Equity for English Learners - supporting our ELs in the classroom

Posted by Amy Proulx & Elizabeth Wall-Macht

Equity for English Learners - supporting our ELs in the classroom


On January 21, 1974, in the case of Lau v. Nichols, the United States Supreme Court unanimously decided that the lack of supplemental language instruction in public schools for students with limited English proficiency violated the Civil Rights Act of 1964. Today, English learners (ELs) represent 10 percent of the total K-12 population in the United States, a 4.8 million number that continues to increase in both size and diversity. To meet the growing demographics of ELs, many of the challenges confronting school districts today aim at ensuring equity and excellence for this special population.  

English Language Learners, Culturally and Linguistically Diverse Students, Emergent Bilinguals, Multilingual Learners - these are terms that we may use to describe learners who speak a language other than English at home. Our ELs are a diverse group of students, with varying linguistic, academic, and social-emotional needs. While Spanish is the most widely spoken language (77.1 percent), there is a wide variety of native languages among ELs.

Consider the data shown below:

Student first language (L1) by state


Percent of ELs




Spanish, Chinese Vietnamese, Tagalog, Arabic



Spanish, Navajo, Nias, Zuni



Spanish, Portuguese, Chinese, Haitian-Creole



Spanish, Arabic, Vietnamese, Navajo, Somali



Spanish, Arabic, Bengali, Albanian, Chinese


Our ELs may have been born in their home country or in the United States. They may have had little formal schooling or have experienced an interrupted education. Some ELs will have limited knowledge of English, while others will have high levels of social language skills in English and appear native-like in conversations. All ELs, regardless of their proficiency with conversational English, require a rigorous, integrated curriculum with targeted language instruction. In order to promptly advance their English language development and obtain academic growth and achievement, ELs need exposure to grade-level content and advanced placements that focus on academic language instruction in all four language domains: speaking, writing, reading, and listening.  

Often as educators we have limited control over our schools’ demographics and our classroom rosters, but there are simple, yet powerful ways we can immediately support our ELs in the classroom. Guiding our work are the Five Essentials of School Improvement (Bryk et al., 2012):

1. Coherent Instructional Guidance Systems

All staff know instructional expectations and school-wide uniformity for student success criteria. Staff see themselves as members of an instructional team. Educators plan as grade level teams and across grade levels to determine what students must learn and how to deliver best instruction to support and challenge all students to demonstrate progress in learning.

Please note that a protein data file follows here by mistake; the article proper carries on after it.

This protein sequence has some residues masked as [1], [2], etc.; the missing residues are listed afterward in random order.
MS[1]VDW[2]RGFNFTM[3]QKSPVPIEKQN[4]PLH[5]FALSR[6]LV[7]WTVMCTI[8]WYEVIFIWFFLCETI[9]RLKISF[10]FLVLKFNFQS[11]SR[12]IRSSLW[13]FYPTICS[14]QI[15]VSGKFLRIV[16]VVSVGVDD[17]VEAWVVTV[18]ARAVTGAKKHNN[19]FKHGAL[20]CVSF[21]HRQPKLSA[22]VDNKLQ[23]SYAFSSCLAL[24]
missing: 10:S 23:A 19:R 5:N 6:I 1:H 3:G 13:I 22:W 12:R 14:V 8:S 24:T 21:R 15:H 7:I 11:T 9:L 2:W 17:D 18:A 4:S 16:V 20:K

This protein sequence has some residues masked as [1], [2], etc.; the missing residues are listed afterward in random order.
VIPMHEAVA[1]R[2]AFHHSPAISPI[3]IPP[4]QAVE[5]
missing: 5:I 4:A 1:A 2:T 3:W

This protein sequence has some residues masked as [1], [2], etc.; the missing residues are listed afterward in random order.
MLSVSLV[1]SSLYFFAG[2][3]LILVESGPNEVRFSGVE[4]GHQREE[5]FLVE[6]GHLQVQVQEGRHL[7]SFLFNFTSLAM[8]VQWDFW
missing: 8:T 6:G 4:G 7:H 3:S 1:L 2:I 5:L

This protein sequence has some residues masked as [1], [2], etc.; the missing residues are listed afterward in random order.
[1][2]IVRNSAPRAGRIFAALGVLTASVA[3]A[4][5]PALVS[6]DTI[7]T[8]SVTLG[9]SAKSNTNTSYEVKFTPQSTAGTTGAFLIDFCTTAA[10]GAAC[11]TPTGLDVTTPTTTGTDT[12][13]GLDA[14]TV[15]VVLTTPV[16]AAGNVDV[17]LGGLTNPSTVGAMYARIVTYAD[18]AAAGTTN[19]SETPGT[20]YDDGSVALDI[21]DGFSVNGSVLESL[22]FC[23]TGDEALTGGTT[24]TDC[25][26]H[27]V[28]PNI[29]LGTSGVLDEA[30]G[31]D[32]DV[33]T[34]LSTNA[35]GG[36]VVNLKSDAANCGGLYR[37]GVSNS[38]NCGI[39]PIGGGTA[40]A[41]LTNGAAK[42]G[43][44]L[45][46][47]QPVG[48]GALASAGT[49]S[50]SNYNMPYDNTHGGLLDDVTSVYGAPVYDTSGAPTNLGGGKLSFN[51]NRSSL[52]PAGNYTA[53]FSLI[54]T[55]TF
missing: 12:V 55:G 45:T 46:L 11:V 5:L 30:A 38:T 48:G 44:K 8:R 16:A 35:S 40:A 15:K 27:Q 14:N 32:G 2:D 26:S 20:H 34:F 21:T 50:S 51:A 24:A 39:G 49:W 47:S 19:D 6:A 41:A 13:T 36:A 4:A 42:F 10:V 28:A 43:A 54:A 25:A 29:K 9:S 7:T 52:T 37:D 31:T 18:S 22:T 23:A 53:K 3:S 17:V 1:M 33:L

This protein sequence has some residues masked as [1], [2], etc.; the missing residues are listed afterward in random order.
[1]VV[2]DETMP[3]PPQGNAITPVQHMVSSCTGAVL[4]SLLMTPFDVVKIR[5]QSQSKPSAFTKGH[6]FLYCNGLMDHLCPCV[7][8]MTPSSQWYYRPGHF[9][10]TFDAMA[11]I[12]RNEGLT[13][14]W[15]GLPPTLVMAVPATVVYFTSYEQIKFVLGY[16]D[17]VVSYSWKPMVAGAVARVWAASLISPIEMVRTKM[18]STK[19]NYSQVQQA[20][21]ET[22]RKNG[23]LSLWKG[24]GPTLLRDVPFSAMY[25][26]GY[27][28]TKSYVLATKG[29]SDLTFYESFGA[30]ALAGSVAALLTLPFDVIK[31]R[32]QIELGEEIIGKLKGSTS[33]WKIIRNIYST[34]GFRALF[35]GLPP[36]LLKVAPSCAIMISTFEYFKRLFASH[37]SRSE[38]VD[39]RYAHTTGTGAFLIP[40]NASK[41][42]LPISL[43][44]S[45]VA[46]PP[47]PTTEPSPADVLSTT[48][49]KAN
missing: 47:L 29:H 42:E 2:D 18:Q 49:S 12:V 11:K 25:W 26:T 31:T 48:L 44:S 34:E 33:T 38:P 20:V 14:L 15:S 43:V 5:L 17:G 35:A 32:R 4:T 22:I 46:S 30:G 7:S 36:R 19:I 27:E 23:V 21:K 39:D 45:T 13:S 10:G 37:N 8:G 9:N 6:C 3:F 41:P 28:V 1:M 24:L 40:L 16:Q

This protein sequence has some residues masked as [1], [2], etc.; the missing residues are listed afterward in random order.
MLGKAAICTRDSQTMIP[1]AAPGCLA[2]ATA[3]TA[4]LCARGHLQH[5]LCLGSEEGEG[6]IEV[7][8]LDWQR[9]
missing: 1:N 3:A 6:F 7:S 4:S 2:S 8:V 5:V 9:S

2. Ongoing Development of the Professional Capacity of Staff

To ensure that the skill set of teachers align to the needs of learners, all staff receive continuous, cycled, and differentiated learning opportunities. Additionally, to receive specialized support, educators partner with districts to attend external sessions and engage in inquiry within a professional learning community.

3. Parent-School-Community Partnership

Parent and community involvement directly impacts student achievement. Schools partner with families to provide ongoing support and to build knowledge about the school’s curriculum and approaches. Parents and community members are invited to participate in curriculum events, cultural experiences, and to join in leadership.

4. Student Centered Learning Environment

Schools teach purposefully and provide varied instructional formats and incorporate student choice to empower students to drive their own learning. Further, schools understand what motivates and engages their learners as well as the challenges students and their families experience.

5. Shared Leadership to Drive Change.

Schools embody a school-wide culture where all educators take ownership over student learning. All staff share in leadership and determined school-wide priorities in order to make immediate change and ensure a lasting impact on student growth and achievement.

These essentials inform the work of districts and schools. They serve as a road map for creating schools that demonstrate value for all students by ensuring that teachers and staff are prepared to educate their learners through challenging and focused learning opportunities supported with language instruction in a parent-school-community partnership. By fostering relationships and valuing students and communities through our own self-reflection and the language we choose, we can build an inclusive and joyful learning environment. Over the years, teachers, school leaders, colleagues, and even individuals outside of education have posed questions around how to best support ELs. If you, too, are curious, you are in good company.

If you would like to hear more from our Equity and English Language experts, join Amy, Elizabeth and Pedro Noguera on our latest webinar:

Closing the achievement gap for ELL – getting it right from the start.



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